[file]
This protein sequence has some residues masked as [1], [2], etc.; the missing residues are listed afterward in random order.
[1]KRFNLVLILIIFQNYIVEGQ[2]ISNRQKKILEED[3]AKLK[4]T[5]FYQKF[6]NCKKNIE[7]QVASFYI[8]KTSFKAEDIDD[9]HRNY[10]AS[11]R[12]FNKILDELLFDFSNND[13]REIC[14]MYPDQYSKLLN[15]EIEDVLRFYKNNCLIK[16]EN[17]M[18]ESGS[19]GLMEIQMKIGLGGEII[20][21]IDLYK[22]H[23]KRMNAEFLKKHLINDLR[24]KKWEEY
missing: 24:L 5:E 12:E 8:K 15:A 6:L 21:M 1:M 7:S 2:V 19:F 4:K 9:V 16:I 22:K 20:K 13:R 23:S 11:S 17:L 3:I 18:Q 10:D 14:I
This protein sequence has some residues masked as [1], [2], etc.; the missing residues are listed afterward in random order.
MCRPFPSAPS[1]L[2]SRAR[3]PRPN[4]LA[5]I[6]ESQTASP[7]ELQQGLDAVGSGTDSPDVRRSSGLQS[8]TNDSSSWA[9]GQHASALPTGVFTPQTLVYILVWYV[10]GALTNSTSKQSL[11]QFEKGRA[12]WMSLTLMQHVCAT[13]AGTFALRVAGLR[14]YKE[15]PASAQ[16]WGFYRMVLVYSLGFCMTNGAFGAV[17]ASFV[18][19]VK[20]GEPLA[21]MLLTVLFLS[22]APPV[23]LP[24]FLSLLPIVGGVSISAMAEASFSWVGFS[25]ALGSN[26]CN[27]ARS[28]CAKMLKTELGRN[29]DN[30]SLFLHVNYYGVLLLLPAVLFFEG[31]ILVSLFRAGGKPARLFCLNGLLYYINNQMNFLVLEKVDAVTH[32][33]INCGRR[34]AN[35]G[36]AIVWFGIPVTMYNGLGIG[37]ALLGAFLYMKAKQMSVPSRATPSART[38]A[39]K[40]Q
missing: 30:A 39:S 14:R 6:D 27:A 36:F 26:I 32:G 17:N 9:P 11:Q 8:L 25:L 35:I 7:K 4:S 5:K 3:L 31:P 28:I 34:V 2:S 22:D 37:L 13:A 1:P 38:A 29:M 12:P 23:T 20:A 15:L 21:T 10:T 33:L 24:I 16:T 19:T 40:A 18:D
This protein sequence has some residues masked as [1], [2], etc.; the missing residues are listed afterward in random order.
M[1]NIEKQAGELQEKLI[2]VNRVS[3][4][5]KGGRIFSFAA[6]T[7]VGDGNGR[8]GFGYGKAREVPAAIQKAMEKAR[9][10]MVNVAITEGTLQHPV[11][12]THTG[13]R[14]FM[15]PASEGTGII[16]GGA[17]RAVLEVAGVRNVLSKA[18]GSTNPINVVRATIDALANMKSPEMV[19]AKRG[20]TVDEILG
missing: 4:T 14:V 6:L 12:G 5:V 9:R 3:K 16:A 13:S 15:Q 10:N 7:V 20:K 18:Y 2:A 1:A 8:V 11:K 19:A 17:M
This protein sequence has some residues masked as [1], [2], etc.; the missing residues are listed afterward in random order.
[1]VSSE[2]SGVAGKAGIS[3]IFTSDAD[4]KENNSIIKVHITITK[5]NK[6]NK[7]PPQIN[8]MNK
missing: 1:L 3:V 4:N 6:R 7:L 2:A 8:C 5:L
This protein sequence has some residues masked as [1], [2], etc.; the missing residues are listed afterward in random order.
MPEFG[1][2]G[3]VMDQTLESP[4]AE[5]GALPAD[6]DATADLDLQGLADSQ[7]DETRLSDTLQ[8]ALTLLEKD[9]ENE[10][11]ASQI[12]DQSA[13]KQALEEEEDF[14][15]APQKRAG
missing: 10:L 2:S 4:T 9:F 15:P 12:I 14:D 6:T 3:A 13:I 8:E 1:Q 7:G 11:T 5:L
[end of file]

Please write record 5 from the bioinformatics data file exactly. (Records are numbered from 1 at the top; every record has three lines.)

This protein sequence has some residues masked as [1], [2], etc.; the missing residues are listed afterward in random order.
MPEFG[1][2]G[3]VMDQTLESP[4]AE[5]GALPAD[6]DATADLDLQGLADSQ[7]DETRLSDTLQ[8]ALTLLEKD[9]ENE[10][11]ASQI[12]DQSA[13]KQALEEEEDF[14][15]APQKRAG
missing: 10:L 2:S 4:T 9:F 15:P 12:I 14:D 6:T 3:A 13:I 8:E 1:Q 7:G 11:T 5:L